July 16, 2021
Weekly Media Roundup – July 16
Welcome to this week’s Media Roundup: a curated digest of top stories and major developments in the climate finance space.
Read on below.
Approvals for companies to drill for oil and gas on U.S. public lands are on pace this year to reach their highest level since George W. Bush was president, underscoring President Joe Biden’s reluctance to more forcefully curb petroleum production in the face of industry and Republican resistance. The Interior Department approved about 2,500 permits to drill on public and tribal lands in the first six months of the year, according to an Associated Press analysis of government data. That includes more than 2,100 drilling approvals since Biden took office January 20.
The Boston Globe – Efforts to pursue climate goals in Mass. clash with incentives offered that promote fossil fuels
Massachusetts has ambitious climate goals, and not a lot of time to achieve them, which has some clean energy and climate experts questioning why a state program continues to promote fossil fuels with cash incentives for oil and gas home heating systems. The state’s climate plan demands that 1 million households be converted from fossil fuels to electric heat by the end of the decade, part of a sweeping transition meant to help stave off the worst of climate change’s consequences. And yet the state’s only incentive program, and its best tool for helping convince businesses and homeowners to make that switch, is sticking with rebates for new carbon-emitting systems likely to remain in service long past that deadline.
As climate change worsens extreme weather events like the record-breaking heat in the Pacific Northwest last month, another concern looms — that the impact on companies from global warming could incinerate people’s retirement savings. Pensions and 401(k) plans are “vulnerable,” along with the rest of the global economy, to climate risks, the Government Accountability Office told Congress in a recent report that looked at the potential threat to federal employees.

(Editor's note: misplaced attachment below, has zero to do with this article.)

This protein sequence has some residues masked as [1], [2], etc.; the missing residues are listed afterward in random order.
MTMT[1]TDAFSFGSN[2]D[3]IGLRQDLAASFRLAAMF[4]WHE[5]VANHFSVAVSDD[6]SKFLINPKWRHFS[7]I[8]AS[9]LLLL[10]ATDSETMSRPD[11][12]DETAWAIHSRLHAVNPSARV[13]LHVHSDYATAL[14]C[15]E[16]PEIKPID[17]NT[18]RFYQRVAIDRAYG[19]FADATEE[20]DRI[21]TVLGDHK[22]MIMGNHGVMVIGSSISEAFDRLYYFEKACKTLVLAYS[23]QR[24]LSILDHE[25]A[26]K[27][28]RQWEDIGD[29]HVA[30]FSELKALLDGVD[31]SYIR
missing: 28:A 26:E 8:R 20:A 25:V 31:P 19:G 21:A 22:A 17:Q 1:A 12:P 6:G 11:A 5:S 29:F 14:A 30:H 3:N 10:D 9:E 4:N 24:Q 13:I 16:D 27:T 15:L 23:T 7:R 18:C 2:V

Energy News Network – Massachusetts cities try new legal path towards banning new fossil fuel hookups
Eight of the world’s leading insurance and reinsurance companies on Sunday launched an alliance to help speed up a transition to a net zero emissions economy. The companies, which include Europe’s top three insurers by premiums – Allianz, AXA and Generali – said the Net-Zero Insurance Alliance (NZIA) would work to shift underwriting portfolios towards net-zero greenhouse gas emissions by 2050.
WSHU – N.Y. Comptroller: Companies Making Environmental Commitments Following Pension Fund Divestment Plan
New York made the commitment last year to use the state pension fund to divest from companies that worsen climate change. This year’s portfolio contains a few climate-related agreements. State Comptroller Thomas DiNapoli, who manages the New York State Common Retirement Fund, said six companies agreed to reduce their impact on the environment.